Set Yourself Up for a Successful Decluttering Session in Just 2 Steps

published Sep 19, 2023
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Someone sitting in a living room sorting clothes. A dog watches from a chair in the background
Credit: Sarah Crowley

Apartment Therapy’s Decluttering Cure is a free two-week decluttering program that’ll help you achieve a tidier home. Joining us today is guest cure-ator Jamie Hord who started Horderly, a professional organizing business, in 2015 with her husband, Fillip Hord. They combined their passions to bring the joy of an organized home to people nationwide.

For many people, including myself, decluttering is a big task to take on. But I’ve learned that the key to unlocking a successful decluttering session is to have the right tools and guidance and to do things at a pace you can actually handle. For help with that, look no further than our Decluttering Cure program, which maps out a 14-day attainable plan that makes decluttering all the more manageable. 

If you joined us yesterday, you’re already set up with three outboxes to catch all your clutter. Today, we’re going to equip you with two more important tools to have in mind as you declutter so that the process runs smoothly.

Day 2: Set up a guiding principle and ground rules.

The assignment is twofold: You’ll need to establish a guiding principle and set some ground rules before you can declutter anything. Having these two things in mind will help you in times of difficult decision-making — now and in the future.

“Decluttering can be challenging because there is a lot of psychological decision-making and emotion involved,” shares Jamie Hord of Horderly, a professional organizing business she co-founded with her husband. “Whether you want to or not, people have an attachment to their stuff — some more than others. Not only is this an exhausting process, but it can also take up a lot of time that people sometimes have a hard time mustering up, causing them to never get started or procrastinate.”

As today’s guest cure-ator, Hord is going to help you decide on a guiding principle. 

Establish a guiding principle.

A guiding principle is something that’ll steer you during the decluttering process. It is often a word, phrase, or statement. Here are Hord’s ideas, which you can use yourself.

  • Keep the best of the best. When you’re ready to declutter and get organized, now is the time to let go of anything mediocre in your life, any baggage, and anything that gives you bad feelings.
  • Practice one in, one out. When you bring something new in, exchange it with something old. This will not only help you maintain your space but also start a new lifestyle of mindful shopping. If you’re not ready to let go of any of the current hats you have, you can’t bring in a new one.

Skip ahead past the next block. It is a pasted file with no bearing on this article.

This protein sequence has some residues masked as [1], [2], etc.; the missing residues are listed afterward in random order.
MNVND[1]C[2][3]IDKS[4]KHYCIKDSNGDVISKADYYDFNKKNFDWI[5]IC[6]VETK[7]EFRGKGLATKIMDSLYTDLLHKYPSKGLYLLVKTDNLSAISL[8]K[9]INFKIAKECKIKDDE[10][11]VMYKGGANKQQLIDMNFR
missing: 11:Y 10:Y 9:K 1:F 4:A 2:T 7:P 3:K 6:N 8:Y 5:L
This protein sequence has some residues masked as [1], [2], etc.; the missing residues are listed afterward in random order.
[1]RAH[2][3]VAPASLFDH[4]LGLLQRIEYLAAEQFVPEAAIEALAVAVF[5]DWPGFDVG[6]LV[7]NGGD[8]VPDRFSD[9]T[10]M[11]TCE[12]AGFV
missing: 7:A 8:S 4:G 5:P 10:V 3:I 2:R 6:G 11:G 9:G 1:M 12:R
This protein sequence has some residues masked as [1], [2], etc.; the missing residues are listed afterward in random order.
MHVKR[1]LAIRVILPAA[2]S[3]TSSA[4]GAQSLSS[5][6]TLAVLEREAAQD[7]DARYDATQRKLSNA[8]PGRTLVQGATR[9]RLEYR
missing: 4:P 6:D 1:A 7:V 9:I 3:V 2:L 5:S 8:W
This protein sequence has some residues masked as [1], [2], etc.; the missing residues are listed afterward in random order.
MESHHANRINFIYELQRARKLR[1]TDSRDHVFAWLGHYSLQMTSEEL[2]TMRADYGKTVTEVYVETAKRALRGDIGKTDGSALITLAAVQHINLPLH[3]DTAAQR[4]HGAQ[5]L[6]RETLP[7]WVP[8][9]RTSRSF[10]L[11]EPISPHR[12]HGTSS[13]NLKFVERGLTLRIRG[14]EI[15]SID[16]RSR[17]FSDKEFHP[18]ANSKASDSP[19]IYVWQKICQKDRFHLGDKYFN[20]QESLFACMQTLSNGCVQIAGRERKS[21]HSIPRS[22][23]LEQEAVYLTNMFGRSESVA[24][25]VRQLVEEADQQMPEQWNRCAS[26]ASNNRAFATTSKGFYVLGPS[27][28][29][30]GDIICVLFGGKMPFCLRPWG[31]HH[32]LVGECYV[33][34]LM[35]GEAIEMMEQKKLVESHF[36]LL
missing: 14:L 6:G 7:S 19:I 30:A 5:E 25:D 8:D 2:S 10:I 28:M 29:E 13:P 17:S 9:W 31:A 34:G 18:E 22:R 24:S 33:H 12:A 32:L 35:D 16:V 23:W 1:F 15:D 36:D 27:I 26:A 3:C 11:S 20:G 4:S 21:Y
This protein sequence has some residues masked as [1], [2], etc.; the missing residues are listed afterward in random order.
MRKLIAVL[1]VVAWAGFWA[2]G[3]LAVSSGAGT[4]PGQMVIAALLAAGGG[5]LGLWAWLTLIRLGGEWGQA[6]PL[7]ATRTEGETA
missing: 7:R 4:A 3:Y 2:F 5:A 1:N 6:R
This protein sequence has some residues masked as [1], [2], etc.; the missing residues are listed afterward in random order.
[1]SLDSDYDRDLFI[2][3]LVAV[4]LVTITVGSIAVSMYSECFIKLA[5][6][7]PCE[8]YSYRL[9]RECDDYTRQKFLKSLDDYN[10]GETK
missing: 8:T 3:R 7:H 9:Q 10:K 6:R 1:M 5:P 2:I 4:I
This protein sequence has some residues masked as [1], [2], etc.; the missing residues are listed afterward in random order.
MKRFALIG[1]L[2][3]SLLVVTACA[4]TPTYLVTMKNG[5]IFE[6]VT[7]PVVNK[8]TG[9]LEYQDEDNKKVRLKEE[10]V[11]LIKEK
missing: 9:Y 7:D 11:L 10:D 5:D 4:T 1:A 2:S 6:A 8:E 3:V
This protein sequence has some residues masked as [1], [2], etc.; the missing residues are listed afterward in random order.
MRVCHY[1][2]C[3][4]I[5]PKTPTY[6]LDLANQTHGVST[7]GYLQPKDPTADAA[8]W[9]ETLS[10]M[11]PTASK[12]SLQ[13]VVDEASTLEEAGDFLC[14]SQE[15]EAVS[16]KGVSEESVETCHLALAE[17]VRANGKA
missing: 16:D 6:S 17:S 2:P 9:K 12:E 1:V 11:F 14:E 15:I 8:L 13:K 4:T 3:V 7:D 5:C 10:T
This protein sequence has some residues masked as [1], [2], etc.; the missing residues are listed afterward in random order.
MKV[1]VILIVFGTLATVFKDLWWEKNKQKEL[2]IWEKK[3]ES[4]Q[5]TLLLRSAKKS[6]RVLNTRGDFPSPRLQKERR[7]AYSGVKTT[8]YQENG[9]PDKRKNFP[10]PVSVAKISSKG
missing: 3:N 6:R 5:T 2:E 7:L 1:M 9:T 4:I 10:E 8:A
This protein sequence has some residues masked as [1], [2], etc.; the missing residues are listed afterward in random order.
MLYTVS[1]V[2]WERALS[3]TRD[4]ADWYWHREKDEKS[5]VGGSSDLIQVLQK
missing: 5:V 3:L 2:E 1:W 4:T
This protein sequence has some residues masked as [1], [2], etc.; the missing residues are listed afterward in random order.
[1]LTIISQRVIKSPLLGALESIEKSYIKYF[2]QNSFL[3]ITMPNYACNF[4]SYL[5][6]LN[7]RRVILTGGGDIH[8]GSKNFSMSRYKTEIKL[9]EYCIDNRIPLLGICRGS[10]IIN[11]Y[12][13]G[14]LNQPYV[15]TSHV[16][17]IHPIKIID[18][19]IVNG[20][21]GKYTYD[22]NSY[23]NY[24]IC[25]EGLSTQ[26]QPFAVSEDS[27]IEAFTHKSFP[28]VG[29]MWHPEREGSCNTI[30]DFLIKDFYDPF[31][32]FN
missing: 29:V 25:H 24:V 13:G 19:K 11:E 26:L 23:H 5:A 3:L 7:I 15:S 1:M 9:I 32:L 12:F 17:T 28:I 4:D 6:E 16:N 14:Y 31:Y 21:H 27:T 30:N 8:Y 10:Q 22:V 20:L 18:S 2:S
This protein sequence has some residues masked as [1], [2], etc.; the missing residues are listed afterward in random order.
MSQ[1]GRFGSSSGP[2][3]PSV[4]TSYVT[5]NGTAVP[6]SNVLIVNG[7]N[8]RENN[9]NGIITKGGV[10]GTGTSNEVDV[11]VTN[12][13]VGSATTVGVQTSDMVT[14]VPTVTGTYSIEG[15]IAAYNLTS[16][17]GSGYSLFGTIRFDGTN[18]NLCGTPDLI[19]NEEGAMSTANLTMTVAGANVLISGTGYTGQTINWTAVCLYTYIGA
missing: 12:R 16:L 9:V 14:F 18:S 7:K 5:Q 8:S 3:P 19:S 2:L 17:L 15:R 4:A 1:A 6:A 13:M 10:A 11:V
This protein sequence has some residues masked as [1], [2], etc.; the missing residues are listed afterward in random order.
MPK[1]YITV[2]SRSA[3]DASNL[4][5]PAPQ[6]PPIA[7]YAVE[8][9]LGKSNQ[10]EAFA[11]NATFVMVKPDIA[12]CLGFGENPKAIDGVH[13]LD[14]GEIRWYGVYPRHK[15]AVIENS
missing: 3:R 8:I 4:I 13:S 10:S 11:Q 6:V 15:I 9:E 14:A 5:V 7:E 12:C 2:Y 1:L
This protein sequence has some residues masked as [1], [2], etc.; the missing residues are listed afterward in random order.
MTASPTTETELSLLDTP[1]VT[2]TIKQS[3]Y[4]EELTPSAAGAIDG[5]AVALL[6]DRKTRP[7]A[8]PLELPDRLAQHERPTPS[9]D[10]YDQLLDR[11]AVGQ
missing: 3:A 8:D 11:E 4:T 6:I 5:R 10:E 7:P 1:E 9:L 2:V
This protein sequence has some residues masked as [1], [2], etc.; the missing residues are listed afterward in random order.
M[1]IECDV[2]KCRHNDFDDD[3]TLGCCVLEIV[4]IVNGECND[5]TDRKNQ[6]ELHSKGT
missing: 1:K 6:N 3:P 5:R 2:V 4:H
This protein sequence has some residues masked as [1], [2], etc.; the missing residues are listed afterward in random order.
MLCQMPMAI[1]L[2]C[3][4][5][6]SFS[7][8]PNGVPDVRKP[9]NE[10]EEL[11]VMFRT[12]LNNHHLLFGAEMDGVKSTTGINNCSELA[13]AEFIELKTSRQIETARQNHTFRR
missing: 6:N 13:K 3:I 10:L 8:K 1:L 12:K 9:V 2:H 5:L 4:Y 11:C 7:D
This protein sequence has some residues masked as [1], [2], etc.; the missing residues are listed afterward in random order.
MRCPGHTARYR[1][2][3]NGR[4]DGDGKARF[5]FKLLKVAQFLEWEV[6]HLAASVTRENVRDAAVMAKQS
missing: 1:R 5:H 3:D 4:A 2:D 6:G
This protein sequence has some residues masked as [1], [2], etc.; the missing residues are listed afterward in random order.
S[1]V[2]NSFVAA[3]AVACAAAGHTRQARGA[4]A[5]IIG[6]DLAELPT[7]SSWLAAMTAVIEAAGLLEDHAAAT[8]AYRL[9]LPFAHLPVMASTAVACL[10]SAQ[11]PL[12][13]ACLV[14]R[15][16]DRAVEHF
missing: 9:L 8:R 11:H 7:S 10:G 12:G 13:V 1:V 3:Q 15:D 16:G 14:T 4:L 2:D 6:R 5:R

• Always be editing. Rather than a big declutter once things are out of hand, consider editing throughout the year so it’s more manageable. 
  • Think past the guilt of donating or selling. Remember that selling takes a lot of time and energy. And you’re paying for every square inch of your home, so you’re very well saving money by creating more space. Instead of giving stuff away to someone who might not necessarily want or need it, consider donating.
  • Embrace the space. Sometimes we have clients donate so much that they end up asking, “Well what should I put here now?” but instead of filling it with something else, enjoy the extra space and know that not every space needs to be filled right away. It’s an enlightening experience!

Set some ground rules.

The second part of today’s task is to set some ground rules that’ll come in handy when you are stuck on a particular item. You’ll want to ask yourself the following five things when decluttering: 

  1. Have I used this item in the past year? If it hasn’t been worn, used, or appreciated since last fall, it might be time to let it go. 
  2. Will I use it in the year ahead? Be honest and think about if you’ll use it instead of if you might use it. If you don’t have a real need/plan, then the answer is no. 
  3. Would I buy this again today? Be mindful of your current tastes, habits, and priorities. Other factors to consider: Does it work or fit, or do I own a better version?
  4. If it’s broken, is it worth fixing? You’ll have to weigh the cost and benefit of taking the time to get it repaired. You could also set a deadline on when you’ll fix these items. If it’s not done by then, get rid of it. 
  5. Would I keep this if I moved? Would you take the time to pack, move, and unpack it? When forced to think about what stays and goes in a big move we’re a little more decisive.

If you find yourself answering “no” to most of the questions, then it’s a sign that you should get rid of the item, whether you donate, sell, or toss it.

HORD’S PRO TIP: In addition to establishing a guiding principle and some ground rules, Hord recommends preparing yourself for the fact that some things will take more time than expected — and that’s completely OK. Be ready for that to happen and plan accordingly, whether that means the project becomes a two-parter or should be broken down into smaller assignments.

What’s your guiding principle? Share it with us in the comments below.

More ways to participate in the Decluttering Cure:

The Cure Program is a tradition here at Apartment Therapy — it happens every January, April, and September. Click here to learn more about the year-round program and when to sign up.